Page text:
The dead bug is an ab exercise famed for confusing exercisers. As a personal trainer, I’ve seen my fair share of clients trying to coordinate their limbs as they move through dead bug reps, never entirely sure which arm or leg should go where.
But how would I fare doing them standing up? The standing dead bug is a lesser-known ab variation perfect for those who prefer standing ab exercises. But it still seriously challenges your core strength and targets your quads, hip flexors and arms, depending on how you scale it.
So, could 70 reps punish me? I grabbed a kettlebell and got to work finding out.
How to do standing dead bugs
If you want to practice the traditional version, we cover how to do a dead bug in detail here. But here’s how to nail the standing ab exercise.
Start by standing with your feet hip-width apart. Stand with your back against the wall if you need extra support.
Engage your core, then bend your right knee and lift your leg to hip height, extending both arms in front of you at shoulder height. This is your starting position.
Slowly lift your left arm directly above your head as you lower your right leg to the floor, keeping your right arm extended in front.
Return to the starting position and repeat for reps. Switch sides.
To make the move harder, hook your foot through the handle of a kettlebell and/or hold light weights in your hands.
I did the standing dead bug ab exercise every day for a week — here are my results
It's harder than it looks
It’s safe to say we’ve covered dead bugs pretty extensively at Tom’s Guide. My editor did 100 dead bugs a day for a week and followed it up swiftly with weighted dead bugs and 3 dead bug variations. Phew.
But personally, it’s not an ab exercise I particularly enjoy, so I got to work finding a variation I wouldn’t mind doing for seven days. I landed on the standing dead bug simply because it’s scalable. And trust me, this one is harder than it looks.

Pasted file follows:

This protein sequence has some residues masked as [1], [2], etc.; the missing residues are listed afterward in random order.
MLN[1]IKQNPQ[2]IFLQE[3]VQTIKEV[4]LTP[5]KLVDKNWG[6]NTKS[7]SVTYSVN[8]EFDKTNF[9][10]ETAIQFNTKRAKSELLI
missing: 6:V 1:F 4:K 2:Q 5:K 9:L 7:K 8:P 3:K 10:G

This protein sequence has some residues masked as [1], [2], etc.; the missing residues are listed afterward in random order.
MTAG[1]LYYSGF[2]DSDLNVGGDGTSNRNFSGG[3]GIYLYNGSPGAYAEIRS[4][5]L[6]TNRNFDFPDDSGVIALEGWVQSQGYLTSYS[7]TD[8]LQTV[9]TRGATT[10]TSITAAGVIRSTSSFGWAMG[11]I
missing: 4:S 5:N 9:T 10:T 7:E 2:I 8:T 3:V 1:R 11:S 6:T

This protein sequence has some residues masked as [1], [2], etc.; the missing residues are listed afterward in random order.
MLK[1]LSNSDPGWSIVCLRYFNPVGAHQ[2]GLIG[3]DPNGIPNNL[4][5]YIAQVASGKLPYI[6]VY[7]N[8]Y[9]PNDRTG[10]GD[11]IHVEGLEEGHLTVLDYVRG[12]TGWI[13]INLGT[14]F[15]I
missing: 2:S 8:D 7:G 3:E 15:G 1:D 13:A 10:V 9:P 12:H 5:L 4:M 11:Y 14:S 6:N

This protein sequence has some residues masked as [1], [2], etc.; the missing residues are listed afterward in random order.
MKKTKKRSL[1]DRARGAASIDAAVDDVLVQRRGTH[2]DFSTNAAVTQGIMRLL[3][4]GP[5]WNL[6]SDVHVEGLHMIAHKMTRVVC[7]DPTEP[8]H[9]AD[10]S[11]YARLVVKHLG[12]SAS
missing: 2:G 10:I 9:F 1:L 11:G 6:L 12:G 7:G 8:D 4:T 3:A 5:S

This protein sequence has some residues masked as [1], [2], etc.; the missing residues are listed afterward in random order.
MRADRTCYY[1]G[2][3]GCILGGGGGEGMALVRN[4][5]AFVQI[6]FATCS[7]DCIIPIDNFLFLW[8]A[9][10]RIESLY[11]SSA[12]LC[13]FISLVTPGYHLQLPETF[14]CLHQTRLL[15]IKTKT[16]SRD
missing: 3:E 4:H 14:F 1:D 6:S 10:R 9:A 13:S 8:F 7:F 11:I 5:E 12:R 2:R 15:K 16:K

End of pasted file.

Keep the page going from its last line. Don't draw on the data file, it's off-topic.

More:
I felt the ab exercise everywhere
Done properly, the ab exercise should test your balance, coordination and stability and activate your deeper core muscles, arms, chest, shoulders, hip flexors, glutes and quads as you lift and lower your arm and leg.
But the key to really feeling this exercise is practicing control. Move deliberately and slowly, and focus on holding your muscles under tension for as long as possible.
Any one-legged standing exercise that includes unilateral movement will help strengthen the muscles and joints in the standing leg. That means stronger knees, ankles, shins and calf muscles. Safe to say, I felt this one everywhere.
My balance isn’t as good as I thought
The intensity of 70 reps was perfect for me, as it took a while for me to feel the move — perhaps by rep 15. But I could have sworn my balance was better than this. Anyone?
I wobbled a lot throughout my latter reps, nearly tipping over on multiple occasions. But don’t worry if that’s you. Wobbling could help build strength and stability as your muscles work harder to support you, which is why balance boards are so popular within the fitness community.
Moreover, if you struggle to balance, you could rest your back against a wall.
Hello, hip flexors
I recently tested many kettlebells for our best kettlebell guide, so I have more than a few lying around. I hooked my foot through one and added wrist weights on both arms to add load for my muscles.
My hip flexors and shoulders felt torched after adopting this approach, and I felt miles more core activation too — so I carried on this way for the rest of my reps and the week. Every sensation was amplified by adding weight, although you could still benefit from bodyweight dead bugs.
My lower legs hurt
I notice this most during hot yoga classes when I’m forced into 10,000 breaths of standing splits or similar, but I didn’t expect the familiar ferocious lower leg burn during standing dead bugs. That’s me humbled. Again.
I did the standing dead bug ab exercise every day for a week — here's my verdict
Without weights, I would have found this ab exercise boring but challenging, and I needed a higher rep count to feel the move using my body weight alone. That said, I enjoyed moving myself in a way that I wouldn’t otherwise attempt. And I find that these are often learning opportunities more than anything.
So, what did I learn? Well, my balance isn’t as advanced as I gave myself credit for, and my hip flexors totally hate leg raises while taking the weight of a kettlebell. Oh, and dead bugs can take you to the pain cave.